Portsmouth Music Scene

Odds and Ends from the 1950's and before

Assorted other photographs and information about any local music acts from the beginning to 1959



Twilfit

Twilfit Follies of 1942


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Donald Gilbert's Co - "The Ideals" - Southsea, from 'between the wars?'
and an un-named concert party, but the photorapher was from Southsea.


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22nd April 1913 -------------------5th Decmebre 1925.


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The Rinka Ivonora, Audrey Borwn School of Dancing, July 1946

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The Scaleteers, this photo was taken at a Southsea Studio in 1902, but who were they?

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Galaxy Concert Party

During and just after WW2, Len Tooke, was in Combined Forces Entertainment and ENSA.
When he left, he formed the Galaxy Concert Party to entertain troups in the area,
with his wife Audrey Barfoot.Their stage names were Lynn and Len Later.
Len and Audrey are wearing the white bow ties.


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On ther left is Jack Hunt, then Len Merewood. Far right is Reg Aldridge, who was also manager at the Empress Ballroom. The lad is Graham Hunt, Jack was his father. more/friv2
Jack Hunt is second from right in the back row. Second from left in the mddle row is Reg Aldridge, and the lad is Gaham Hunt

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Drummer Alf Pink of the Dynamos reealls, that they all worked in Portsmouth Dockyard where Reg recruited them including my dad, Mr. Pink (Electrician), ”Blackie” Stevens (Blacksmith), Jack Hunt (Graham’s Dad), Alec Emery (Electrician) and others.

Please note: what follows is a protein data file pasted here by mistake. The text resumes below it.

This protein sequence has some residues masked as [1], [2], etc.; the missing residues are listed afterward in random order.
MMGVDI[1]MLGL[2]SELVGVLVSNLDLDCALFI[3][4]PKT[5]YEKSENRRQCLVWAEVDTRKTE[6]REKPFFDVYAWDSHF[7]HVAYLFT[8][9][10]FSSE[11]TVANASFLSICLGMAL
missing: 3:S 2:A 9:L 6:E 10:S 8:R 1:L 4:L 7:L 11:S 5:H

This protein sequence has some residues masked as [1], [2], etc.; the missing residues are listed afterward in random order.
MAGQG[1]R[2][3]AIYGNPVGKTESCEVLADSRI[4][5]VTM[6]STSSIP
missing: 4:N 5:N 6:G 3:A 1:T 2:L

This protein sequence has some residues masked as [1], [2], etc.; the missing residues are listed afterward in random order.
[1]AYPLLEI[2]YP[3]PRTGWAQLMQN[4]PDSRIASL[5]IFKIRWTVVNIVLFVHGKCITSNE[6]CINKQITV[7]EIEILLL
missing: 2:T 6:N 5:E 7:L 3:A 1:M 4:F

The Frivolities

My dad and Reg did that old monologue “There’s a one eyed yellow idle to the north of Katmandu” with my dad reciting, with a pasty face and no personality, and Reg doing the actions whilst standing behind him.
Jack Hunt played the piano and accompanied his son Graham who starred as a five year old drummer. Alec Emery was a singer with a powerful voice and he later chased a career as a solo singer. He did not make it but got a speaking part in the Jack Hawkins film “The Cruel Sea”. Blackie Stevens played the ukulele like George Formby and his wife called “Scruffs” was the wardrobe mistress backstage.
Reg did everything and had each audience in fits when he hypnotised a few people and had them marching around the room selling newspapers at the top of their voices. He also sang“I-tiddly-i-ti-island” dressed as a Hawaiian girl in grass skirt, long blonde wig and a bra with two saucepan lids as the cups. It was hysterical as he would get hold of the knobs on the lids and pull them out in front of him and clap along with the song.
We often watched them in the shows at the Unity Hall in Arundel Street.
Reg got himself and about seven of the male members of the cast, including my dad, onto the Carroll Levis Discovery show on TV. They dressed in evening suits and were a male choir singing the Whippenpoof Song. Alas they did not win.
Reg eventually left the Dockyard and became a holiday camp entertainer.

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Portsmouth Transport Concert Party before 1939


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Musicians from branches of the Portsmouth Co-op Pimco

- The Revellers -

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